supplied with seed this spring. Now, I do not believe in giving a wrong impression of any situation, but I am bound to say to the minister that in my section not five per cent of the settlers will be in a position this spring to buy seed grain, and I know that if the grain is not given them free most of the area ploughed last fall will remain uncultivated. It will be absolutely impossible for these people to put the ground under crop, and from that statement the committee will realize that the situation will be aggravated next fall; it will be worse than it is this spring. I do not know how far the federal authority will go in supplying the seed grain to the settlers who have been on these farms a number of years, but I do know that under the back to the land scheme the government will have to find funds sufficient to supply with seed for the coming spring the new men placed under the direct policy of the federal government.
Reverting to the important question of the trans-Canada highway, I must repeat the statement I made a few moments ago that when that message on the subject was delivered by Mr. Finlayson it was received with considerable enthusiasm in my own section of the country. In view of the fact that the federal government is contributing fifty per cent of the money spent on the trans-Canada highway, I think it should have something to say in regard to the routing of this highway, and we fervently hope that, in the light of the knowledge and experience of the present federal Minister of Labour, the routing will be one that will satisfy our section. I will not take up the time of the committee reading several editorials that have appeared in the Northern Tribune of Kapuskasing and in the Cochrane Northland Post, but it is pointed out in these articles that it would be deplorable if the government did not push the route westward following the Canadian National line as far as Nakina, then branching off with the other branch of the trans-Canada highway from the southern section of northern Ontario and eventually connecting direct with Winnipeg. If the road were constructed immediately south of the town of Hearst, following the Algoma Central and giving direct communication with Sault Ste. Marie, that would not provide a solution of the problem from our point of view, because it would not give the communication to which we are entitled. I should like the minister therefore to be kind enough to answer the three questions I have submitted to him.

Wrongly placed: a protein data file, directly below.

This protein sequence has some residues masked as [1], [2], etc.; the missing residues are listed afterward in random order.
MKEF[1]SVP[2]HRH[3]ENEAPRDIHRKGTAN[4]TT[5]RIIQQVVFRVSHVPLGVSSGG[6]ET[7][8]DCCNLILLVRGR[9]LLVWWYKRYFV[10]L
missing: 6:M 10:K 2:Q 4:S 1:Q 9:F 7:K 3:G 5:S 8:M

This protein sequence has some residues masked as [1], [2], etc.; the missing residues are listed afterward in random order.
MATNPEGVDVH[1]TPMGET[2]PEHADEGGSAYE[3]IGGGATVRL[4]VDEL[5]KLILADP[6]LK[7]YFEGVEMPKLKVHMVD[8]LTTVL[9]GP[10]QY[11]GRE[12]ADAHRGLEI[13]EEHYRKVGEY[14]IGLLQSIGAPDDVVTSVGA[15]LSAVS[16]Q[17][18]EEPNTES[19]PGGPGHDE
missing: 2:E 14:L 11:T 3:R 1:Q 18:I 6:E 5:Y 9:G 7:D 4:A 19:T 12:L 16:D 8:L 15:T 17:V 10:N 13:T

Relief Act, 1934
Subtopic: BILL IN TERMS GENERALLY OF RELIEF ACT, 1933, WITH PROVISION RESPECTING DELAYED RELIEF ACCOUNTS